Praise Worthy? Tips for Effective Praise

Doing Good Newsletter


To praise or not to praise? I wouldn't blame parents for being confused. We've been getting lots of messages about praising children, many of them seemingly contradictory. If you don't praise your kids, they'll lack self-esteem! Over-praise your children and you'll create a junkie who expects applause for the smallest accomplishment! In fact, the answer is not very complicated, and the line between too little and too much praise isn't quite as narrow as you might think. Here's some guidance from researchers for using (well-directed) praise to empower kids and encourage kindness, empathy and hard work.

– Jenny Friedman, Executive Director

Praise Worthy Infographic.png


Make a Difference.....

  • It may sound counter-intuitive, but praising your child's character, not behavior, is the most effective way to teach thoughtfulness. Kids who hear, "It was good that you shared" are less likely to repeat their kindness than children whose character is praised: "You're the kind of person who shares with others."
  • When you express disapproval, make it about the behavior, which the child has the ability to change, not about their character. Teach your child to view others in the same way. If your child sees another child refusing to share, or littering, or throwing a tantrum, explain that while the behavior may be wrong, it doesn't make the child "bad."
  • Treat your child as if growth is possible. You've probably heard about a "growth" mindset versus a "fixed" mindset. Kids with growth mindsets believe that hard work pays off. Those with fixed mindsets believe that innate ability determines success. Believing that success results from one's innate ability depresses motivation, while believing that effort is critical to success makes one more likely to take on new challenges. Praising effort and asking questions about your child's process helps him or her become "mastery-oriented" and more likely to try hard next time.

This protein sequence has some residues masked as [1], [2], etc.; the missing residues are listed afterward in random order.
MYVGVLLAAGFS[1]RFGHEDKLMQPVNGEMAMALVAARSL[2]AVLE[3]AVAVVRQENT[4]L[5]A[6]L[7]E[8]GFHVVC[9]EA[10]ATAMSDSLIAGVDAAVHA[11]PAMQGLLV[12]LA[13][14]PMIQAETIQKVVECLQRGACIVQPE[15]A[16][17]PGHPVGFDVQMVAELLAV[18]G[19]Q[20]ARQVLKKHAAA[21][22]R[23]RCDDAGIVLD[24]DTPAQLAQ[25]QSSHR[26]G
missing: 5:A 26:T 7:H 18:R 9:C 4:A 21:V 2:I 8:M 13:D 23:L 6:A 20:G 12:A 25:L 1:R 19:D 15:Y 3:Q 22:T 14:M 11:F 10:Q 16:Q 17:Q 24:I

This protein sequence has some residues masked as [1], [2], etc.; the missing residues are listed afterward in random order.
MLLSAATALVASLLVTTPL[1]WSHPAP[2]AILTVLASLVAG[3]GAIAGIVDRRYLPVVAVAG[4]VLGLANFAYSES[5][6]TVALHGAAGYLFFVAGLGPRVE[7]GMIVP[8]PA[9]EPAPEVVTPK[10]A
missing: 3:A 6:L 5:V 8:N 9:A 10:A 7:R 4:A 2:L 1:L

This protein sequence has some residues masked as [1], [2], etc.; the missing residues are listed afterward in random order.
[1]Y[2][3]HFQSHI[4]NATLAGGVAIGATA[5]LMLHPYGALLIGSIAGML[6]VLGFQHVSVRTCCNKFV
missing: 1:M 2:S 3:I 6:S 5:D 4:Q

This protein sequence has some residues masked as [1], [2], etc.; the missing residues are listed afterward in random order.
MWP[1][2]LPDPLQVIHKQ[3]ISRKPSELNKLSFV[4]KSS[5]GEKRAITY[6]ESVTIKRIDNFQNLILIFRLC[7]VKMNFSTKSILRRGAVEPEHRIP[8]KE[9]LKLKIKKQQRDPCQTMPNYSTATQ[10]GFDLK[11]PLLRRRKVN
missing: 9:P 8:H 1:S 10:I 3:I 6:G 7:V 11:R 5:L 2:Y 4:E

• Don't reward kindness (or other behavior you can naturally expect from your child) with money or prizes. Even too much verbal praise can diminish a child's own sense of motivation, especially when the behavior is something the child truly enjoys doing.
  • Be specific in your praise. Saying "You're thoughtful "is much less effective than describing the particular characteristic you admire. "You're really able to tune in to how other kids are feeling."
  • Sincerity matters. Very young children thrive on praise. But as kids get older, they scrutinize praise to see whether it's realistic, proportionate -- and true. So instead of saying, "You're the next Michael Jordan" when your child does well at basketball tryouts, try: "I love watching you play. You really work hard out on the court."
  • Avoid comparisons. The goal is to do what's right and do one's best, not being better at it than someone else.


Talk About It.....

Here are some examples of effective praise:

"You're the kind of person who treats others with compassion."

"I'm impressed that you visited the nursing home with me, even though you were nervous about going. It's hard to push ourselves out of our comfort zones."

"I can tell how much you enjoy going to dance class, and I love watching you perform."

"You've worked so hard to learn Spanish, and now you can really carry on a conversation."

"Since you started doing your math homework each night, your grades have really improved."

"Tell me about your science fair project. It looks interesting!"

 "I appreciate that you put your Legos away without being asked."

Learn About It.....

Beautiful Oops! by Barney Saltzberg. Ages 3-8. An original and imaginative story that celebrates the joy of process and the beauty of mistakes.


A Crooked Kind of Perfect by Linda Urban. Ages 10-12. Zoe, an 11-year-old with big ambitions, learns that resilience -- and a lot of flexibility pays off in unexpected ways.


"Sweet words are like honey, a little may refresh, but too much gluts the stomach."
— Anne Bradstreet, English poet